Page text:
Since touching down in German town, I’ve officially become a City wanker. I mean rider. That person you see with a bobble hat on, musette over their back and a lock wrapped around their waist. Looking hipster, feeling cold. There’s a skill in city riding, which I’m quickly learning. You may not need lycra or food stuffed down your back pockets, but do you need trousers that don’t dig in and an observant eye for finding places to lock your bike. 


1. Most of my jeans are too tight.

Ever since the era of skinny jeans, most of us own too many jeans that look like they’ve been painted on. Coupled with a baggy shirt or jumper is acceptable (an outfit I often turn to), but sitting on a bike and trying to turn right whilst my muffin top turns left is not. Get a high waisted pair, or don your favourite pair of boyfriend slouch jeans.


2. Most bags are style over substance.

That satchel you love or the slouch bag that goes with you everywhere, leave at home. As soon as you're on a bike, they’ll slip, fall and become more of a nuisance than the too tight jean problem you’re having. My current overly used accessory is my Rapha musette. I do love being a backpack wanker but when you’re riding only 10 mins for a coffee fix, minimal musettes are perfectly designed. 


3. Lock it up.

We’re all accustomed to leaving the house and thinking ‘phone, purse, keys’. Time to add in another: ‘bike lock key’. I’d advise choosing a lock which makes the whole additional life task easier. I wear hiploks. Their name is a wonderfully simple way to explain what they do - a lock you wear across your hips.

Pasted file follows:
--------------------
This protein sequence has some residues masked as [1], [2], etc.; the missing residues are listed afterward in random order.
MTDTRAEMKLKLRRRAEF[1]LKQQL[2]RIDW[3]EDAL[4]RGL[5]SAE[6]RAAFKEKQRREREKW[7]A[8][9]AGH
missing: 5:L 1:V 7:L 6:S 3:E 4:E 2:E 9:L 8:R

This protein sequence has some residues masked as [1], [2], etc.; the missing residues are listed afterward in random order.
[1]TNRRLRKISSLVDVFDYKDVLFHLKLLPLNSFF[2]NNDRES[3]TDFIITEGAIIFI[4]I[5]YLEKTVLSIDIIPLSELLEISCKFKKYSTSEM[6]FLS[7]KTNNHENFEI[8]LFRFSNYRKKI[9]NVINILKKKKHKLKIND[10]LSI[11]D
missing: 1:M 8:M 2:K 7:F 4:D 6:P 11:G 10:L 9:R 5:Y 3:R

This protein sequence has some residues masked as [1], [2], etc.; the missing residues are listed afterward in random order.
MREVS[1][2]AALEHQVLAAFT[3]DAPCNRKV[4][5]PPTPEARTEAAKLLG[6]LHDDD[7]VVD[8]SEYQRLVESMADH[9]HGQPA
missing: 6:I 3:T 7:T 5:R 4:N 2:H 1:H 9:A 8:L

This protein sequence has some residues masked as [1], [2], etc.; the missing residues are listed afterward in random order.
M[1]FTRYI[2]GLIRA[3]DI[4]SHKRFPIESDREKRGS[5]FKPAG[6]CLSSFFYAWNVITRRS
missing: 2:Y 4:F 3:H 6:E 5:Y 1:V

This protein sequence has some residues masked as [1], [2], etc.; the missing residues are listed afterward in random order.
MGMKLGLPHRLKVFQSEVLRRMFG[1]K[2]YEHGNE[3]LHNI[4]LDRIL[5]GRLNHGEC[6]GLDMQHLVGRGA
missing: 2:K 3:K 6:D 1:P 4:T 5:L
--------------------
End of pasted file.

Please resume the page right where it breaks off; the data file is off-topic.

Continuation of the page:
Thankfully the good design folks at Rapha have created a city range that features design aesthetics of everyday simple clothing, but the technical benefits to help when riding. Roll ups on jeans, side pockets in jumpers and cuts that are complimentary to the bike position are to name but a few. No longer do you have to turn up to the pub and start the conversation with ‘Sorry about my ‘mid life crisis’ wardrobe, I’ve travelled by bike’.


After riding for hours on the road, the focus normally on kms ridden and speed reached, there is an endearing and honest appeal to city riding. You’re pedalling slower and seeing your city with fresh eyes. Outside of the obvious benefits of getting places fast and saving money on transport, you’re also using travel (a time which often causes people to stress out and tut heavily to the person in front), to play. To be free. To be a child again. To appreciate the simple beauty in riding your bike, oil stains and all.